Live Reviews: Jennifer Walshe's Grove of Drift
Project Arts Centre, Temple Bar, Dublin
11-14 July 2007
On arrival the visitor is asked to take a torch from the table beside the entrance to the installation. As the door shuts behind you, the light you carry leads you down a pitch black corridor to composer Jennifer Walshe’s Grove of Drift. The corridor widens and you step into the opening, as you would in a forest at night, apprehensively, tentatively, feeling your way into the space.
Your torch will flit around the darkness, and will fall on seven electric fans and four speakers, arranged in a circle, with a stool placed at their point of focus. You know that you are being asked to sit. From the instructions at the door you know that the torch must be turned off. The fans create currents of air that you feel, the speakers currents of air that you hear. The sounds played are electronic washes, a noisescape of urban electronica that builds from silence to crescendo with a gentleness that lulls. At its height you feel almost overwhelmed, but even as that wave crashes over, you are not left in silence. Instead you are surrounded by the sound of blades cutting the air.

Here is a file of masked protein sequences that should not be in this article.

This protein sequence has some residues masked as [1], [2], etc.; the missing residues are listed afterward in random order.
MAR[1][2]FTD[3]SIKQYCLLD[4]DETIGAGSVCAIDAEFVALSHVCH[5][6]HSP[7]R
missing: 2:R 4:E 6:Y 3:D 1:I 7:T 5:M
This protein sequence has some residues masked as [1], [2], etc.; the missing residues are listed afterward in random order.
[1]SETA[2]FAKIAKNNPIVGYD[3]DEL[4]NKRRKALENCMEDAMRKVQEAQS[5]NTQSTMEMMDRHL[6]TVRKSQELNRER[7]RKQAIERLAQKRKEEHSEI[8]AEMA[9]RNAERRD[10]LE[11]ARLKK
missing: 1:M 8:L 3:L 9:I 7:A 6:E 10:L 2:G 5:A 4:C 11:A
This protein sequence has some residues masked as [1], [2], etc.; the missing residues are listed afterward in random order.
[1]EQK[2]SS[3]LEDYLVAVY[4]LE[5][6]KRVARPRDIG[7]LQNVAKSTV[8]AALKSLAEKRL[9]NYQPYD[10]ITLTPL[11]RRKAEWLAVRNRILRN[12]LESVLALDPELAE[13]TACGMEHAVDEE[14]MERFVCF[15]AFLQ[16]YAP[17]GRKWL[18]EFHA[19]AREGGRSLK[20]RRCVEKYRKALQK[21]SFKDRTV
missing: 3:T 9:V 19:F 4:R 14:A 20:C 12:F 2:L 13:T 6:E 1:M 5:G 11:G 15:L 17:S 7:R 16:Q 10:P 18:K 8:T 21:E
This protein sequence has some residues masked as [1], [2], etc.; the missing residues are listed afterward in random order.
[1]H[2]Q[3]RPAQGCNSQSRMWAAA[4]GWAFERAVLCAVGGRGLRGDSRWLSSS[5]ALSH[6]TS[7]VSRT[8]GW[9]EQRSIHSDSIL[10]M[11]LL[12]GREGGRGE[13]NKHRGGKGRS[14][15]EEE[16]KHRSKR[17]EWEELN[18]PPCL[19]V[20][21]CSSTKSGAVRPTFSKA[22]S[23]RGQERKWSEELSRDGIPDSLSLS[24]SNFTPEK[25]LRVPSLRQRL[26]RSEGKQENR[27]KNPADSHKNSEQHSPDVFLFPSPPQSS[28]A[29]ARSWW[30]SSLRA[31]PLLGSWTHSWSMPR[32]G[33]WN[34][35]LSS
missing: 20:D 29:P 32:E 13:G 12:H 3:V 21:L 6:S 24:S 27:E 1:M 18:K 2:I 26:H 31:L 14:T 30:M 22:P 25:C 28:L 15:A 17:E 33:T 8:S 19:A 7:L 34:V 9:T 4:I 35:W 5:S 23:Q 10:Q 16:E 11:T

This installation is transformational in its intent, simple but layered. It is just enjoyable sitting in the dark, gently buffeted by cool air, listening to the sounds. But for any Romantic the Grove of Drift forces thoughts of woods and clearings, sunlight and water, nymphs and spirits; wind playing through leaves, reaching deeply into the heart of an ancient forest with the sunlight filtered, almost extinguished, by the weight of leaves rustling above our head. The streets outside are wind tunnels. Any trees are street furniture. It is only in the dark that we can see this. The Grove’s black space frees eyes surrounded in reality by buildings. This is a virtual green space.
But then the thought strikes. Your eyes become adjusted to the dark. The illuminated sign, demanded by Health and Safety, casts its green light announcing the emergency exit. The speakers and fans are man-made. Their placement is an homage to nature, evoking a mystery of nature, designed for human stimulation. This is a henge. Created by its architect to be as mysterious as Stonehenge or the wooden henge by Knowth. Jennifer Walshe has created a modern monument to humankind’s drift from nature.
Published on 1 September 2007
Seán Ó Máille is a freelance critic, photographer and full-time secondary teacher in Dublin.